Indonesian Biotope Build - JBJ 45G

Plastik0cean

New member
Hello to everybody at ReefCentral!

I'm new to the forum, although I've been appreciating it as a bystander for some time. So I just wanted to say hello and introduce my tank. Always happy to hear others' thoughts and make new connections, especially anyone in the SoCal area!

First a little background - my first tank was a 40G "reef" set up when I was 16. It wasn't a total failure but it wasn't a total success. You know how it is when you're 16... water changes took a back seat to other things... :lol2:

Flash forward about 17 years and I've set up my second tank, also about 40G and also a "reef." Using quotes here bc it has almost no coral in it and is only 8 months old. However this system was set up after 6 months of research and has a lot more security and tech than what we had back in 2005. More on the tech stuff later... it's not what got me into the hobby.

The goal with this system was to create an Indonesian biotope, focused around a mated pair of Black Saddlebacks common to the Lembeh Strait near the northern tip of the country. As you may know, the Saddlebacks typically inhabit grassy flatlands or open sand patches but I cheated a bit in order to create a more dynamic tank with some shelter and added rock. A local vendor hooked me up with some dried out stag horn coral and other bits, and I was able to make a structure similar to the branch rock I've always loved the look of.

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Flash forward a few months and the tank was cycled and stable. Got lucky and found a young pair of ORA Black Saddlebacks at my LFS... didn't even mention it... crazy lucky.

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Can't say enough about Saddlebacks. Their bobbing movement and somewhat delicate nature just totally mesmerizes me. The female (pictured bottom center in the above right photo) was just amazing, the definition of graceful. But unfortunately, after 4 months of growth and perfect health, she mysteriously died overnight with no signs of stress or symptoms of parasites, except a tiny bit of red inflammation inside one gill (which I only noticed after removing her that day). I took a wait and see approach and did nothing but watch the male closely for a few weeks. Happy to say it's now been several months and I haven't had any issues with him except needing to treat for internal parasites very recently (white stringy poop). He's now almost as large as she was.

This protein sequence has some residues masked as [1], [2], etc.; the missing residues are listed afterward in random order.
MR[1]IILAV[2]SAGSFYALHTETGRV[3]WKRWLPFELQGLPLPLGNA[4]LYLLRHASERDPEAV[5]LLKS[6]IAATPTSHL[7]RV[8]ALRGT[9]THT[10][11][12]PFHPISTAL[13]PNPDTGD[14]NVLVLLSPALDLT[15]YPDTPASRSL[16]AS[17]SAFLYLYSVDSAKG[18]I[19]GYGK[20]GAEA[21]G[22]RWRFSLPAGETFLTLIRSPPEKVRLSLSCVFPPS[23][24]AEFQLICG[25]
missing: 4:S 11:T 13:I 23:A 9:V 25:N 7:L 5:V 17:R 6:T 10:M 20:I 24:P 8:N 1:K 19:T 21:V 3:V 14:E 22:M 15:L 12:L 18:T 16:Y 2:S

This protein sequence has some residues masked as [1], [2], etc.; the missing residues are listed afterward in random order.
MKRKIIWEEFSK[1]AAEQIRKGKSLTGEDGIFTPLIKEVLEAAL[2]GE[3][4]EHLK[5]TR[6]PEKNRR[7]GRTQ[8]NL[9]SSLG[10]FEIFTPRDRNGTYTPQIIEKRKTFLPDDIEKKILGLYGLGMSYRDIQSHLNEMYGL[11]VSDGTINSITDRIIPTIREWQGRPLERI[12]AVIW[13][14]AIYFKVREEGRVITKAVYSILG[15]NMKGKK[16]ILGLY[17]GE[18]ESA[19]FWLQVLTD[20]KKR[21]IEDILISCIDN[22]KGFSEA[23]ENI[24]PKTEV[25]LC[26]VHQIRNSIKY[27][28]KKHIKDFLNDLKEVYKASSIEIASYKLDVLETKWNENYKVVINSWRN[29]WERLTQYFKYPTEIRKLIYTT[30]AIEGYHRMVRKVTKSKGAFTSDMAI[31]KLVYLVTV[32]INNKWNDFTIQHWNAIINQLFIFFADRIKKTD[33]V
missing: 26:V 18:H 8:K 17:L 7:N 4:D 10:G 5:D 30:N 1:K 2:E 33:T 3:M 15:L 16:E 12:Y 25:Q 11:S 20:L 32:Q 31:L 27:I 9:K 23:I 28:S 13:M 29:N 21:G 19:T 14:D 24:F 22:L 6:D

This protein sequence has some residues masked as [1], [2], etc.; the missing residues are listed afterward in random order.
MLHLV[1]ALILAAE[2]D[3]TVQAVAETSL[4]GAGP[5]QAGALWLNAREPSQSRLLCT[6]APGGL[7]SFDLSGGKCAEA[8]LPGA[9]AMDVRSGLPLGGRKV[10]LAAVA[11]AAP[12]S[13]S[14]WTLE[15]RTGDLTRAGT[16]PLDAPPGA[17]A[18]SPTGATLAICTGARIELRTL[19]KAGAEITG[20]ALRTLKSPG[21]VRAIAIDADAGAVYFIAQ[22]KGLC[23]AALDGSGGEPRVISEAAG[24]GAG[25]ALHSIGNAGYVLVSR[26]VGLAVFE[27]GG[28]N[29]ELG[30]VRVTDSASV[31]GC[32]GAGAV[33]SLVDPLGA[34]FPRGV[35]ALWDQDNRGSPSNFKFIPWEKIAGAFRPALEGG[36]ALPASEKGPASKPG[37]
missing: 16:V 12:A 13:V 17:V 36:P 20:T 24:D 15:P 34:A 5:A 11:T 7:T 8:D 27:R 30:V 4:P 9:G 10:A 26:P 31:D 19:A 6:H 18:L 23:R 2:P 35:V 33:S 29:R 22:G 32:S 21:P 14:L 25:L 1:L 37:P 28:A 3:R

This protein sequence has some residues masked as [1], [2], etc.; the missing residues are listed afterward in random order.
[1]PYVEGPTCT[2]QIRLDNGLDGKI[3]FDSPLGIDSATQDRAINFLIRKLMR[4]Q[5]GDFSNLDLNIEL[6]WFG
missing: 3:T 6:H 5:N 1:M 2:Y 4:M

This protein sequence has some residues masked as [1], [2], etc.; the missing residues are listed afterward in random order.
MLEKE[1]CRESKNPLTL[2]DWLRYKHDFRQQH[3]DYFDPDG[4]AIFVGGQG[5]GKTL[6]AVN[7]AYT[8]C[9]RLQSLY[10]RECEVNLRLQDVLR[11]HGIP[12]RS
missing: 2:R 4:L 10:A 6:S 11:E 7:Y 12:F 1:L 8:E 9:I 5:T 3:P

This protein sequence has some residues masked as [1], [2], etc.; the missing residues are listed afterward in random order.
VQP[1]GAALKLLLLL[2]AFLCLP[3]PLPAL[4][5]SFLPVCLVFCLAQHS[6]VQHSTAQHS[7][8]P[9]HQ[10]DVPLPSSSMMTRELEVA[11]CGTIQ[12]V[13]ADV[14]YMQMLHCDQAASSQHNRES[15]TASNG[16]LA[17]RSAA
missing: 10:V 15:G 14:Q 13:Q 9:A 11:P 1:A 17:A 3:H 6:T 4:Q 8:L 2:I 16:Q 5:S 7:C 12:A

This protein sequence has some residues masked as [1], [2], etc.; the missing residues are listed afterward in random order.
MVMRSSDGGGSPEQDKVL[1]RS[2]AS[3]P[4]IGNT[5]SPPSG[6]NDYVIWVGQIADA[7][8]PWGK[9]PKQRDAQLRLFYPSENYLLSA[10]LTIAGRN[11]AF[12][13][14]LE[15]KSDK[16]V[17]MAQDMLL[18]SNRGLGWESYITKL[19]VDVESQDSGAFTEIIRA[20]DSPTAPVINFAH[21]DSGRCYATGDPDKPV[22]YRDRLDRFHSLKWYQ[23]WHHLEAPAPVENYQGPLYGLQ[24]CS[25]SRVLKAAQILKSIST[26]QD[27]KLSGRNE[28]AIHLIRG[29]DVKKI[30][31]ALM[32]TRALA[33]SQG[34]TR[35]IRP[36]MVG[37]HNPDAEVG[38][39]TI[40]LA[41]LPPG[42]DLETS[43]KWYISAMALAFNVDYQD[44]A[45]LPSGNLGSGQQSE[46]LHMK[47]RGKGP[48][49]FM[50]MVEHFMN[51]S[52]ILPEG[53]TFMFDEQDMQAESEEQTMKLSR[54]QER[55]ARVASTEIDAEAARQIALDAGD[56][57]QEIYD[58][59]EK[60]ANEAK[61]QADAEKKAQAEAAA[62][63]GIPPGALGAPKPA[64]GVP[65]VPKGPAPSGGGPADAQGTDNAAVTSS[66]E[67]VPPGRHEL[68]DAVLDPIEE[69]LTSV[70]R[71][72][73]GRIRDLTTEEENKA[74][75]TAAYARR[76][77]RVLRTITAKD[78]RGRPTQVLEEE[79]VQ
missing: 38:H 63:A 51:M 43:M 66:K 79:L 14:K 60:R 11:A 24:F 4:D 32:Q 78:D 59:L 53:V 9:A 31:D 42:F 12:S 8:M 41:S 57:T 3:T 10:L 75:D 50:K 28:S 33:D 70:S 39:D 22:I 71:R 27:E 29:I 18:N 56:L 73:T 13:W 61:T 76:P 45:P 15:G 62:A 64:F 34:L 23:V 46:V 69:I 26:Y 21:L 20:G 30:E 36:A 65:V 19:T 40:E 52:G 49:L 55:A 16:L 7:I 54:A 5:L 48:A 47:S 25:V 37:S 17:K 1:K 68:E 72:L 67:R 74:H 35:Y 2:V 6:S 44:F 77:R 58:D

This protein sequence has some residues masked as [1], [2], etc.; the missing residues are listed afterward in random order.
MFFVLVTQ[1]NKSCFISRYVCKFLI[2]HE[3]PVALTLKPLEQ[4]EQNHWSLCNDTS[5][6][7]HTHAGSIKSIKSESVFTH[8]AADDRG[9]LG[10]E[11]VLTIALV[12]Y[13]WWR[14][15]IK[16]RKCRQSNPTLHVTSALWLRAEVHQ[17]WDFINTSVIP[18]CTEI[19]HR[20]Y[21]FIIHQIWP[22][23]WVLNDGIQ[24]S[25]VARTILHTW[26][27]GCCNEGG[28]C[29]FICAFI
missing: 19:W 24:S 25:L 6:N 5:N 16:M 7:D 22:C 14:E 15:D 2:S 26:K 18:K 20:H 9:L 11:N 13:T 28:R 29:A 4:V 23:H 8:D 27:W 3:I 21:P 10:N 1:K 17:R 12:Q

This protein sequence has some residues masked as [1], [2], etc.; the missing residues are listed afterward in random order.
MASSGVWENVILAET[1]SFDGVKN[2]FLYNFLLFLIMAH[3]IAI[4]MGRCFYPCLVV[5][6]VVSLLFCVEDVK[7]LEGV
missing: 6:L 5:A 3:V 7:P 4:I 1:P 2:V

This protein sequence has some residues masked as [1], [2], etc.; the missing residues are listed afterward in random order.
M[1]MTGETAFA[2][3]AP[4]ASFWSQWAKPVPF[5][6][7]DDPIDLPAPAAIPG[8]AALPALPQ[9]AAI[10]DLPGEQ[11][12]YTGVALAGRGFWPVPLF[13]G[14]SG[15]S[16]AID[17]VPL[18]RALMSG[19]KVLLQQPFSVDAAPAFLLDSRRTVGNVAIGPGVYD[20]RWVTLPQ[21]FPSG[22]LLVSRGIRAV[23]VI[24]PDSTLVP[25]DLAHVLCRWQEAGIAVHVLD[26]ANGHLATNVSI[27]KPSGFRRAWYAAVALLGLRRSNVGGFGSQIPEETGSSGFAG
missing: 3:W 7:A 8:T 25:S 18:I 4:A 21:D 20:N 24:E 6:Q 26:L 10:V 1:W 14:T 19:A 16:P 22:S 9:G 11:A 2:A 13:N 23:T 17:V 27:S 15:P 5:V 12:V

Now the crazy part that I'm sure many of you have run into -- replacing a lost fish and attempting to make a new bonded pair.

Sounds easy enough but it turns out the Black Saddlebacks have become really hard to find. No local vendor has them or will order them at the moment and after a month of searching high and low, I just today found a bonded pair at a Petco (mind blown) that is 1) amazingly beautiful, 2) too lovely to separate and 3) ENORMOUS (pictured below left - the photos are almost scale to size difference!).

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But even more it's just an issue of my little guy (pictured above right) who thinks the tank is his versus a fish 4x his size who wants to dominate him. That and not being 100% sure my guy is still a guy, although I'm with the 50% of folks who think the change needs to be motivated by the presence of another clown.

So... the plan is to focus more on coral and pay the waiting game until I can source another captive -bred juvenile and attempt to make another party of two. The thinking is that a truly small one will be bullied for a day and then be accepted by the current male, who will then make the change.

As for coral, leaning towards lots of Rhodactis and Discosoma mushrooms and several types of Euphyllia which is already happening. Really trying to restrain myself to corals from the area and to place them in natural clusters and numbers, instead of a patchwork of color or a full-on coral collection (not that there's anything wrong with that :hmm2:)

Will post more photos if you're interested. Cheers and let me know your thoughts on pairing, coral, etc. Happy reefing!
 
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JohnL

RC Staff
Staff member
Admin
Welcome to Reef Central. That's a very nice tank. I'm definitely interested in seeing more photos.
 
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